SAN ANTONIO -- For more than a century, the debate over the most important club in the golf bag has raged on. Is it the putter or the driver? More and more golf experts these days will tell you that it's the driver, because it sets the tone of the entire hole.
While many golfers might think that the putter is more important because it's the quickest way to shave strokes, one thing all of us can agree on is that the driver might be the most thrilling golf club in the bag. While making a long putt for a skin can be exhilarating, for most players it doesn't hold a candle to launching a drive 300 yards with four or five seconds of hang time.
But you can't do that on all golf courses in San Antonio. Many courses are tight, requiring plenty of course management off the tee. But some are bombers' paradises. What follows are five San Antonio golf courses that encourage you to grip it and rip it:
Westin La Cantera's Resort Course
There are 36 holes at the Westin La Cantera Resort, but the former home of the Texas Open is definitely the more driver friendly of the two courses. From the very beginning, the Resort Course at La Cantera encourages you to rip it with a downhill 600-yard par 5 that's actually reachable for many players. Fairways are wide, for the most part, and designers Tom Weiskopf and Jay Morrish didn't forget to include one of their signature drivable par 4s. In this case, it's the 335-yard par-4 seventh, which plays from a highly elevated tee. There's a lake on the right that bumps up next to the green, so there's plenty of risk. But with the roller coasters of Six Flags Fiesta in the background, laying up just doesn't seem right.
Bandit Golf Club
The Keith Foster-designed Bandit Golf Club still remains somewhat of a secret to those outside of the Austin-San Antonio area. But those who have played it know that they're going to get significant airtime on some of the tee shots, especially on the back nine, which features several elevated tees.
The course, which is located outside of New Braunfels, winds in and around Long Creek and Lake McQueeney. Add some wide fairways and great risk-reward par 5s, such as the 18th, and you have a recipe for fun. The finishing hole is a 558-yard dogleg right with a creek that runs along the right side and divides the fairway as you get closer to the green. Hit a big tee shot and you have a chance to reach the green in two, but it will require a gutsy long approach over a ravine and hazard to a sloped green with a hill to the right that sometimes kicks shots back to the green and sometimes doesn't.
What was once a cement quarry has been turned into one of the most unique golf courses in Texas. Architect Keith Foster created sort of links-style front nine that's certainly enjoyable, but it's the back nine that everyone remembers at The Quarry. The holes are carved out of an old quarry that closed down in 1983. Right away, you get an opportunity to blast the driver at the 474-yard 10th, but it's the setting more than anything that encourages players to blast away. The crack of a good tee shot reverberates throughout the manmade canyon. Plus, if you do happen to spray it on certain holes, a lucky bounce off the limestone can sometimes bring it back to the fairway. Also, there are a couple of short par 4s that entice golfers into attempting to the drive the green.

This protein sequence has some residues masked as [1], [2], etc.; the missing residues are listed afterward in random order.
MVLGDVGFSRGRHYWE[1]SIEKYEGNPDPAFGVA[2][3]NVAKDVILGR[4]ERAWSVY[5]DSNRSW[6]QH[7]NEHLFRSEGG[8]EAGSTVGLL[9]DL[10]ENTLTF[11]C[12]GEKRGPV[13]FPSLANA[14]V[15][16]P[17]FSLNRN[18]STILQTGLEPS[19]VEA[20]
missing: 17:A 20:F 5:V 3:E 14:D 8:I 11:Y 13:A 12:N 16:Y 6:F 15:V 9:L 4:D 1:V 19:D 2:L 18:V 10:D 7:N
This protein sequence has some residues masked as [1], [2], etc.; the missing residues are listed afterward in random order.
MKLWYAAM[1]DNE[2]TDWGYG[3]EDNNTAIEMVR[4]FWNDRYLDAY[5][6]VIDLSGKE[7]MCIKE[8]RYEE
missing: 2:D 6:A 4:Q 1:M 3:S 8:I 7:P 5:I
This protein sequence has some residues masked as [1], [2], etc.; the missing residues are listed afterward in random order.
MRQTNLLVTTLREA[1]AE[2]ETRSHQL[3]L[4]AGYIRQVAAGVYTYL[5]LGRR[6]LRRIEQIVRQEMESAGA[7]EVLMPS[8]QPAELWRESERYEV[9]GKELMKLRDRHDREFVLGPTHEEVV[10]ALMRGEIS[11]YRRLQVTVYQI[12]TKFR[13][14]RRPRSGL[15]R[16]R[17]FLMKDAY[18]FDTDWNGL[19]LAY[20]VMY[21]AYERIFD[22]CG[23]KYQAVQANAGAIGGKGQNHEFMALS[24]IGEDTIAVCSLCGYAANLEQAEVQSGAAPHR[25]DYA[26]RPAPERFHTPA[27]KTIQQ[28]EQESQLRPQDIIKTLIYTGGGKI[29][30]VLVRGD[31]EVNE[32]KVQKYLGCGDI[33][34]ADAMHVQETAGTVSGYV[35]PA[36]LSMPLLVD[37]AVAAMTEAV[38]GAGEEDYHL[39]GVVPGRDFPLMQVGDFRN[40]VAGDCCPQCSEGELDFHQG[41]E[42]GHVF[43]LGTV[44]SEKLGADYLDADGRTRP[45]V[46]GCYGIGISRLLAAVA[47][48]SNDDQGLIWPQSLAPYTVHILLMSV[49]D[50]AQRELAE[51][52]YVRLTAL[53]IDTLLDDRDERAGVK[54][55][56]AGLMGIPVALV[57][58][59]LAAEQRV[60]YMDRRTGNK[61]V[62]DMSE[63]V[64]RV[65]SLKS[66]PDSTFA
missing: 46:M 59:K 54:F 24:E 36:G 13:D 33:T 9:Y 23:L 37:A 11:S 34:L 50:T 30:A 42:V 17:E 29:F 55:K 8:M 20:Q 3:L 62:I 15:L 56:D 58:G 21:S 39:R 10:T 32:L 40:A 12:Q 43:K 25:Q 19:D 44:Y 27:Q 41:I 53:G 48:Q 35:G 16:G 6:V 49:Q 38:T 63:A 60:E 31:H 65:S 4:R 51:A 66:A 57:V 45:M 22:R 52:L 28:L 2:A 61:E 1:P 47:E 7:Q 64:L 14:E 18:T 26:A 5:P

The Golf Club of Texas at Briggs Ranch
Designed by none other than Lee Trevino, The Golf Club of Texas at Briggs Ranch is a links-style layout with generous fairways and plenty of opportunities to hit the driver. At more than 7,000 yards from the tips, you'll also need it, but there are some holes where a good drive will certainly pay dividends. One of them is the ninth, a 543-yard par 5 that's reachable for most players if they play the right tees. The nice part is that even if you miss the wide fairway to the left, you'll wind up in the first fairway, so the risk on letting it fly isn't that great.
AT&T Oaks Course at TPC San Antonio
Greg Norman has always been a great driver, and his design of the AT&T Oaks Course at TPC San Antonio reflects his strength as a player. But while the Oaks Course, which player consultant Sergio Garcia provided input on as well, puts a premium on hitting the ball long off the tee, it also emphasizes accuracy. It's not that there isn't ample room in the fairways; it's just that you don't want to miss them. Just ask the PGA Tour players who found it difficult to break par in the first couple of years of the Texas Open. Still, no matter what set of tees you play on this 7,522-yard par-72 golf course, driver is a necessity. There are two par 5s on the front side that are more than 600 yards and four par 4s more than 450 yards. The course finishes with a 591-yard par 5 that requires a carry past a creek to a green that is flanked by bunkers. Hit the driver big like Norman, though, and you are faced with a true risk-reward decision.